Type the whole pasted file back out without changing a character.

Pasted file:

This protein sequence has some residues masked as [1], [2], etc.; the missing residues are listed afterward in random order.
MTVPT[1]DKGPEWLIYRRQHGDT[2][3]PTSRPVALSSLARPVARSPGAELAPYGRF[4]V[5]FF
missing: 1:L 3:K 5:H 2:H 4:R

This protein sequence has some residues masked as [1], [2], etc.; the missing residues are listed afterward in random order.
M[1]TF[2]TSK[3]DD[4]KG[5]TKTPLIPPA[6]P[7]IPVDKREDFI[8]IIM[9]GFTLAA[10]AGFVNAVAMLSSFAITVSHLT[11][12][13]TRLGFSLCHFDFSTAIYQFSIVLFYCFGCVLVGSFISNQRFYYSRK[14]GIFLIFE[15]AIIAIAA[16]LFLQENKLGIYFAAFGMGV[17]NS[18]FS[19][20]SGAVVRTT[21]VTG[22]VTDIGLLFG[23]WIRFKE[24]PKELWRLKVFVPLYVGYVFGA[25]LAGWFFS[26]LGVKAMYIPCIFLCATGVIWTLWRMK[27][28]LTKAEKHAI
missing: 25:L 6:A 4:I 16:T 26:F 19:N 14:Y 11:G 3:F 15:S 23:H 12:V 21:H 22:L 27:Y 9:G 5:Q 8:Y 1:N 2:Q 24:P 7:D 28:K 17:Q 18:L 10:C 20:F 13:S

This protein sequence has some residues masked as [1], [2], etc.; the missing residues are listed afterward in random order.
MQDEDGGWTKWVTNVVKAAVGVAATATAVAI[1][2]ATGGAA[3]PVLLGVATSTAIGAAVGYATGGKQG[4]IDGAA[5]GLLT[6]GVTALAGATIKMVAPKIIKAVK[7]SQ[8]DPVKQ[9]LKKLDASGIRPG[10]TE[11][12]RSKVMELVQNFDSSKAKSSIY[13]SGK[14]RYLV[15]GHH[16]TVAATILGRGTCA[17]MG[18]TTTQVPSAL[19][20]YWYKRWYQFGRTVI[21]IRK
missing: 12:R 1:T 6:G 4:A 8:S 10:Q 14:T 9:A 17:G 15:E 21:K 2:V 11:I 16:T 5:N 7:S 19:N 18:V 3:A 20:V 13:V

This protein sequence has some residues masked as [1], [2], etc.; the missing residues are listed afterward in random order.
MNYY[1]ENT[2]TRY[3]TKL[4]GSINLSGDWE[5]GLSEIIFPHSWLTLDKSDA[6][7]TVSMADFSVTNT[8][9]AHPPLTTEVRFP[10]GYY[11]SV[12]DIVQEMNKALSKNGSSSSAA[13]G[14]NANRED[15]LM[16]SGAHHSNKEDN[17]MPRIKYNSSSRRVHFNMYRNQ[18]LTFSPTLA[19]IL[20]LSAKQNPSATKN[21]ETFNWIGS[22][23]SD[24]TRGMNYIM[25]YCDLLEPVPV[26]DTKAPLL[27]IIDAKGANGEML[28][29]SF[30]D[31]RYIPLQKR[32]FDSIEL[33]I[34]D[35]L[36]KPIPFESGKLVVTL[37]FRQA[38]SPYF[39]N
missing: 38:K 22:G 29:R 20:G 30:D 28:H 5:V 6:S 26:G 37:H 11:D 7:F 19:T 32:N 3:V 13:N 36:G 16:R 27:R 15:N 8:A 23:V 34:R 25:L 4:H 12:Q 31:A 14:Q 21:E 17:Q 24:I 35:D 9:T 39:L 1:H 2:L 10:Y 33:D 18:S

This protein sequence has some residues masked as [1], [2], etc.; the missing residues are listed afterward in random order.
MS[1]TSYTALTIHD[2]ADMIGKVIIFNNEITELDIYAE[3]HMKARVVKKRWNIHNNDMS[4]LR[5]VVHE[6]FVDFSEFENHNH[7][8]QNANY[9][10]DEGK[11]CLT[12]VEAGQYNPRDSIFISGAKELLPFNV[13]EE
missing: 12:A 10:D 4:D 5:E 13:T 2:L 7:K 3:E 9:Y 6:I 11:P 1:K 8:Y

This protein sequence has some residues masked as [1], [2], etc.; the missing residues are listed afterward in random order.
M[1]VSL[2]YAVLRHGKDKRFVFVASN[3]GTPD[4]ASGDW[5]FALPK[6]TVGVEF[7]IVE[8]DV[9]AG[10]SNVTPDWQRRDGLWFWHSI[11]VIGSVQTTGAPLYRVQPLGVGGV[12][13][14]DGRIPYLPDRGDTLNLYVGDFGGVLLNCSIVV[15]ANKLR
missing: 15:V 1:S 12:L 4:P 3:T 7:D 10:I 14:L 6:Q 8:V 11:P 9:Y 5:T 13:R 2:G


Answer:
This protein sequence has some residues masked as [1], [2], etc.; the missing residues are listed afterward in random order.
MTVPT[1]DKGPEWLIYRRQHGDT[2][3]PTSRPVALSSLARPVARSPGAELAPYGRF[4]V[5]FF
missing: 1:L 3:K 5:H 2:H 4:R

This protein sequence has some residues masked as [1], [2], etc.; the missing residues are listed afterward in random order.
M[1]TF[2]TSK[3]DD[4]KG[5]TKTPLIPPA[6]P[7]IPVDKREDFI[8]IIM[9]GFTLAA[10]AGFVNAVAMLSSFAITVSHLT[11][12][13]TRLGFSLCHFDFSTAIYQFSIVLFYCFGCVLVGSFISNQRFYYSRK[14]GIFLIFE[15]AIIAIAA[16]LFLQENKLGIYFAAFGMGV[17]NS[18]FS[19][20]SGAVVRTT[21]VTG[22]VTDIGLLFG[23]WIRFKE[24]PKELWRLKVFVPLYVGYVFGA[25]LAGWFFS[26]LGVKAMYIPCIFLCATGVIWTLWRMK[27][28]LTKAEKHAI
missing: 25:L 6:A 4:I 16:T 26:F 19:N 14:Y 11:G 3:F 15:S 23:H 12:V 21:H 22:L 27:Y 9:G 5:Q 8:Y 1:N 2:Q 24:P 7:D 28:K 17:Q 18:L 10:C 20:F 13:S

This protein sequence has some residues masked as [1], [2], etc.; the missing residues are listed afterward in random order.
MQDEDGGWTKWVTNVVKAAVGVAATATAVAI[1][2]ATGGAA[3]PVLLGVATSTAIGAAVGYATGGKQG[4]IDGAA[5]GLLT[6]GVTALAGATIKMVAPKIIKAVK[7]SQ[8]DPVKQ[9]LKKLDASGIRPG[10]TE[11][12]RSKVMELVQNFDSSKAKSSIY[13]SGK[14]RYLV[15]GHH[16]TVAATILGRGTCA[17]MG[18]TTTQVPSAL[19][20]YWYKRWYQFGRTVI[21]IRK
missing: 12:R 1:T 6:G 4:A 8:S 10:Q 14:T 9:A 17:G 15:E 21:K 2:V 11:I 16:T 5:N 7:S 19:N 18:V 3:A 20:V 13:V

This protein sequence has some residues masked as [1], [2], etc.; the missing residues are listed afterward in random order.
MNYY[1]ENT[2]TRY[3]TKL[4]GSINLSGDWE[5]GLSEIIFPHSWLTLDKSDA[6][7]TVSMADFSVTNT[8][9]AHPPLTTEVRFP[10]GYY[11]SV[12]DIVQEMNKALSKNGSSSSAA[13]G[14]NANRED[15]LM[16]SGAHHSNKEDN[17]MPRIKYNSSSRRVHFNMYRNQ[18]LTFSPTLA[19]IL[20]LSAKQNPSATKN[21]ETFNWIGS[22][23]SD[24]TRGMNYIM[25]YCDLLEPVPV[26]DTKAPLL[27]IIDAKGANGEML[28][29]SF[30]D[31]RYIPLQKR[32]FDSIEL[33]I[34]D[35]L[36]KPIPFESGKLVVTL[37]FRQA[38]SPYF[39]N
missing: 38:K 22:G 29:R 20:G 30:D 28:H 5:V 6:S 26:G 37:H 11:D 7:F 19:T 32:N 3:V 13:N 36:G 16:R 27:R 15:N 8:A 23:V 34:R 25:L 4:H 12:Q 31:A 14:Q 21:E 17:Q 24:I 35:D 9:T 39:L 1:H 2:L 10:Y 33:D 18:S

This protein sequence has some residues masked as [1], [2], etc.; the missing residues are listed afterward in random order.
MS[1]TSYTALTIHD[2]ADMIGKVIIFNNEITELDIYAE[3]HMKARVVKKRWNIHNNDMS[4]LR[5]VVHE[6]FVDFSEFENHNH[7][8]QNANY[9][10]DEGK[11]CLT[12]VEAGQYNPRDSIFISGAKELLPFNV[13]EE
missing: 12:A 10:D 4:D 5:E 13:T 2:L 7:K 3:E 9:Y 6:I 11:P 1:K 8:Y

This protein sequence has some residues masked as [1], [2], etc.; the missing residues are listed afterward in random order.
M[1]VSL[2]YAVLRHGKDKRFVFVASN[3]GTPD[4]ASGDW[5]FALPK[6]TVGVEF[7]IVE[8]DV[9]AG[10]SNVTPDWQRRDGLWFWHSI[11]VIGSVQTTGAPLYRVQPLGVGGV[12][13][14]DGRIPYLPDRGDTLNLYVGDFGGVLLNCSIVV[15]ANKLR
missing: 15:V 1:S 12:L 4:P 3:T 7:D 10:I 14:L 6:Q 8:V 11:P 9:Y 5:T 13:R 2:G